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Java IoT: Article

Google Waves Small White Flag

Google’s trying to get the trial stayed pending a re-examination of all the patents

Google told the court considering whether the Oracle-Google Android suit should be stayed that it's willing to settle.

That's like the next best thing to admitting that it's guilty of infringing the Java patents that now belong to Oracle and could lose the case, something the judge has already sussed out.

Google made the suggestion in a joint filing despite the Patent and Trademark Office's preliminary finding against a couple of the Oracle patents.

Google's trying to get the trial stayed pending a re-examination of all the patents, but is arguing for at least a narrowing of the case "for the sake of efficiency," it said:

"Such a narrowed case will also eliminate the need for those efforts specifically directed at the claims rejected through re-examination, including motion practice, expert reports, and other trial preparation, as well as make it more likely that the parties could reach an informal resolution of the matter." (Emphasis added.)

Florian Mueller, who's following the case wall-to-wall, says that "Google has clearly blinked."

Its statement is "a fundamental departure from the positions it previously articulated in its public filings and its public statements" where "it has so far dismissed Oracle's assertions as if they had no merit whatsoever."

Florian figures maybe discovery ain't going too well for Google and that it's lost confidence in its defense.

Although Google may be prepared to settle and make one or more payments to limit its exposure, Florian thinks the two are "too far apart at this stage because Oracle is too confident of its ability to command a high royalty rate (presumably a high per-unit royalty)."

Recall that Oracle is demanding $2.6 billion in damages but it's unclear if that number is before tripling for willful infringement since Google puts the figure as topping out around $6 billion.

At press time, Florian reported that Oracle had upped its claims to increase the halo effect - a k a "network effect" - of Android on Google's non-mobile business, nosebleed territory.

Since Google has refused when asked nicely, Oracle wants Google compelled to cough up a lot of data on search revenues covering the last seven years.

It argues that the whole premise of Android is to increase Google's search revenues.

Florian muses out loud that it's just the sort of detailed data antitrust regulators might like to see and concludes that Oracle and Google are probably farther apart than they appeared.

After that, a bunch of rather confusing reports by Reuters, Bloomberg and ZDNet came out of a hearing Thursday that seemed to indicate that - among other things - Sun would have liked to have partnered with Google on Android but wanted $100 million in royalties over three years for Java (Bloomberg).

Judge William Alsup seems convinced that Google is violating the Java patents although he seems equally convinced that both their sides are being unreasonable, with Oracle asking too much and Google wanting to pay nothing.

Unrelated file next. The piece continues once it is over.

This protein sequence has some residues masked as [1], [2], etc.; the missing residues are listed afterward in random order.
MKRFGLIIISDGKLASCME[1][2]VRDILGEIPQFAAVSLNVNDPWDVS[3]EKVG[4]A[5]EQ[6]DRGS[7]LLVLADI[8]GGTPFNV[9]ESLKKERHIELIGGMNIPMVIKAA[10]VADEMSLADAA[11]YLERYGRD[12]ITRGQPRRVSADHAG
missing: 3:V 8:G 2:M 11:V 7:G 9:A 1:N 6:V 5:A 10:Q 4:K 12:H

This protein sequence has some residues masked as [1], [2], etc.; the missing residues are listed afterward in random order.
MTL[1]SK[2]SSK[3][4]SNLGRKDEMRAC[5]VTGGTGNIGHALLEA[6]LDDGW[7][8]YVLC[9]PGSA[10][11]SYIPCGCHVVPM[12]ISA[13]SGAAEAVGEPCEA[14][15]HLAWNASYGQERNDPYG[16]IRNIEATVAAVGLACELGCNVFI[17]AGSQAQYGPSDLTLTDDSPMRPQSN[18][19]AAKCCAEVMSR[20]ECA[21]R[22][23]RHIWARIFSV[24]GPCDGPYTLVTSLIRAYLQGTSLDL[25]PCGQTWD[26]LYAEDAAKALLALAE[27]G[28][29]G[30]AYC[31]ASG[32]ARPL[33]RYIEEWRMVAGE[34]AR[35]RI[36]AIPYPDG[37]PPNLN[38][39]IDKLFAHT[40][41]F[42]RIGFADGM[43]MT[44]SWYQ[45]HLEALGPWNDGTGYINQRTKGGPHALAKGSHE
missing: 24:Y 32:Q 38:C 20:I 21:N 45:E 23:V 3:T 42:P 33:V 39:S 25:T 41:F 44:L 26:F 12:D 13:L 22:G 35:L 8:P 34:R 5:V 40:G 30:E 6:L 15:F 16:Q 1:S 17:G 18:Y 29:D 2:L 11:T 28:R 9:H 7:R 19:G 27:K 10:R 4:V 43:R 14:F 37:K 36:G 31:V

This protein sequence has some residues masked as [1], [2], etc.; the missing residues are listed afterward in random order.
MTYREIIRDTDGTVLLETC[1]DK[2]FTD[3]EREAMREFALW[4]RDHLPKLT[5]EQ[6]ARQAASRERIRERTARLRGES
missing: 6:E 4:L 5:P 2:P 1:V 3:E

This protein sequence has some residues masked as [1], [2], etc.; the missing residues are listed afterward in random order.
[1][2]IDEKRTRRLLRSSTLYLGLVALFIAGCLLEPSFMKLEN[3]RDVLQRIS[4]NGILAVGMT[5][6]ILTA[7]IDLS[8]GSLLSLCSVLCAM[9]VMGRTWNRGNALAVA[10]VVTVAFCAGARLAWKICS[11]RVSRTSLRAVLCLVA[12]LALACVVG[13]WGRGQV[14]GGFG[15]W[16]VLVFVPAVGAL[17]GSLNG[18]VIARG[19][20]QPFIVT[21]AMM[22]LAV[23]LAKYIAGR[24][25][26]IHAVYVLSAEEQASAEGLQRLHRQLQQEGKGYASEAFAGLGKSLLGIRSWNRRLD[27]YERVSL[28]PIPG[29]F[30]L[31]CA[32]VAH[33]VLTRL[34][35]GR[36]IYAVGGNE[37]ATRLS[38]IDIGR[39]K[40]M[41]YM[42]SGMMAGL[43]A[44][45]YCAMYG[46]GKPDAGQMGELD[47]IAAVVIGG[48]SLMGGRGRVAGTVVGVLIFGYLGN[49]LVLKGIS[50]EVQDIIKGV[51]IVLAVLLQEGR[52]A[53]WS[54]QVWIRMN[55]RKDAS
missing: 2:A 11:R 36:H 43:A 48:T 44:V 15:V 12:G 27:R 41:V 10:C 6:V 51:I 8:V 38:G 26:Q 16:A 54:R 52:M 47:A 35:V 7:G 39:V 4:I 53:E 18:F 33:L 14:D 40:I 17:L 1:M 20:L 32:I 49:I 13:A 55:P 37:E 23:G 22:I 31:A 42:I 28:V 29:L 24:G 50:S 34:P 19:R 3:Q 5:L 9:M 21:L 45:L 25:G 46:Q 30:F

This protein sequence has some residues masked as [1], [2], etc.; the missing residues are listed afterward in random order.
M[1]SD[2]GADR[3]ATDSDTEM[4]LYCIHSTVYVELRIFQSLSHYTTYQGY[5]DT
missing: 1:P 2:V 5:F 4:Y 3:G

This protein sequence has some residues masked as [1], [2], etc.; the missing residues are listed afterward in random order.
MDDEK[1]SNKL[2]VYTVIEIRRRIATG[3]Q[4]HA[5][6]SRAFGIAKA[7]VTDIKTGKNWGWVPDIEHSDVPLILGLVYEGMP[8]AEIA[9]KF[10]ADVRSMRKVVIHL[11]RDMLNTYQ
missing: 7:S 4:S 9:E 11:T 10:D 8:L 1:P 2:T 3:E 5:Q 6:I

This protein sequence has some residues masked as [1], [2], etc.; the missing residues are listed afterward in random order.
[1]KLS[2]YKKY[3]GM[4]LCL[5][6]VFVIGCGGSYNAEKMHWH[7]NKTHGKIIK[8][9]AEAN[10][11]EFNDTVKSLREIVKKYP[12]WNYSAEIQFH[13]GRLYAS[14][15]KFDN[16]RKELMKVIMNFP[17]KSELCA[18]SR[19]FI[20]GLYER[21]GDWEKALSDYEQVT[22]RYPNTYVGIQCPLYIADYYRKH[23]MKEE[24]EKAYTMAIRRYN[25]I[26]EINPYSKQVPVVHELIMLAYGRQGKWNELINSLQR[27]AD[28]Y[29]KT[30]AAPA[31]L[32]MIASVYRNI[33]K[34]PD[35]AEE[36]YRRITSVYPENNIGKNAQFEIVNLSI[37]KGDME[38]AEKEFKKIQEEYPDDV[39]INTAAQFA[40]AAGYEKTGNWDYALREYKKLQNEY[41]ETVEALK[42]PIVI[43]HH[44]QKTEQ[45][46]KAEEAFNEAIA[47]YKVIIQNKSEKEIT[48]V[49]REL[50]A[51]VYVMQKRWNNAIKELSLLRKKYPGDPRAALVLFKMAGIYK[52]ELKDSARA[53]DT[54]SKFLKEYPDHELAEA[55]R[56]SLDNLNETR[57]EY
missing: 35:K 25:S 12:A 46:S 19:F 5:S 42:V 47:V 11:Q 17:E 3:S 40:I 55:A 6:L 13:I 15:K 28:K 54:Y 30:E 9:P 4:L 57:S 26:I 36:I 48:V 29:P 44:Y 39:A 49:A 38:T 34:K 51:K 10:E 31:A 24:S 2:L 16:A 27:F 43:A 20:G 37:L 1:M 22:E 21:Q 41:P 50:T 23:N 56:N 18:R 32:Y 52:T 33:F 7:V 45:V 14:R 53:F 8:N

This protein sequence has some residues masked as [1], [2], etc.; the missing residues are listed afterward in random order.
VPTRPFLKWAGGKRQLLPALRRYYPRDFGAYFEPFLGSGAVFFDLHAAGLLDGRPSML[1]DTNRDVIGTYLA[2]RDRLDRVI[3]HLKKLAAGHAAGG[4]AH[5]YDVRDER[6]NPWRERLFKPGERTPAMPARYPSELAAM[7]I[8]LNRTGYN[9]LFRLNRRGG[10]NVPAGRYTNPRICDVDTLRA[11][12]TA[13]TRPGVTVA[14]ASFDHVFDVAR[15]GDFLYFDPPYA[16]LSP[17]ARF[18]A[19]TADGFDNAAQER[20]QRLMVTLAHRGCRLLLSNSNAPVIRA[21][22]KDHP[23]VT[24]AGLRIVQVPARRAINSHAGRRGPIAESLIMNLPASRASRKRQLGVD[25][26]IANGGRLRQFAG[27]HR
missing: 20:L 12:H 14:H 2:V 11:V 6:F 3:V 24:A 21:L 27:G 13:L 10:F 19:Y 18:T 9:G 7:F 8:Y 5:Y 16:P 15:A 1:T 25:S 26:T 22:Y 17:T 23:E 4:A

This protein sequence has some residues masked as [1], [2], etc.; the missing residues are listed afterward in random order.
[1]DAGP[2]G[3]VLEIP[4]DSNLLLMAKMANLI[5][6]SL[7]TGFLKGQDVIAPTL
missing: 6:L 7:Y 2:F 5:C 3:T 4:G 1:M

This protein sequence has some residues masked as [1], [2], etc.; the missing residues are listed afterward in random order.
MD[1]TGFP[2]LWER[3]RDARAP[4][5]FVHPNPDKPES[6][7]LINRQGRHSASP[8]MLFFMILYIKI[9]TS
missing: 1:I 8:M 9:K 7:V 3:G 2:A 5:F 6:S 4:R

That ain't going to happen, he apparently said, "Google is definitely going to pay up ‘probably in the millions, maybe in the billions.'" (ZDNet)

Reuters heard him warn Google "it could suffer drastic penalties if Oracle is able to prove Google willfully infringed Oracle's patents."

He reportedly "rejected Google's argument that its ad sales should not be included in estimating damages from the Android system." (Reuters) Although Bloomberg heard him reject Oracle's "equation of its damages to the entire market value of Android," ZDNet said he said "advertising revenues are a way to determine Android's value."

Alsup reportedly read a Google e-mail from Google's Android project leader that said they ought to license Java and said to Google, "Don't you think a good lawyer will convince a jury that it's a license for patents?"

Google's position seems to be that Android doesn't use the Java Virtual Machine, just the programming language that's free to all.

ZDNet said, "Oracle really screwed up because it couldn't present exact patents and evidence of infringement upon them, with estimates ranging from seven to 50 to 123. Considering Google kept contradicting itself and Oracle didn't seem as prepared as it should have been, it's not surprising that Judge Alsup didn't offer any resolution on Thursday."

The judge is supposed to issue an opinion soon.

See http://fosspatents.blogspot.com/2011/07/oracle-wants-to-increase-its-26-billion.html.

The trial, by the way, is supposed to start on Halloween, only three months away.

More Stories By Maureen O'Gara

Maureen O'Gara the most read technology reporter for the past 20 years, is the Cloud Computing and Virtualization News Desk editor of SYS-CON Media. She is the publisher of famous "Billygrams" and the editor-in-chief of "Client/Server News" for more than a decade. One of the most respected technology reporters in the business, Maureen can be reached by email at maureen(at)sys-con.com or paperboy(at)g2news.com, and by phone at 516 759-7025. Twitter: @MaureenOGara

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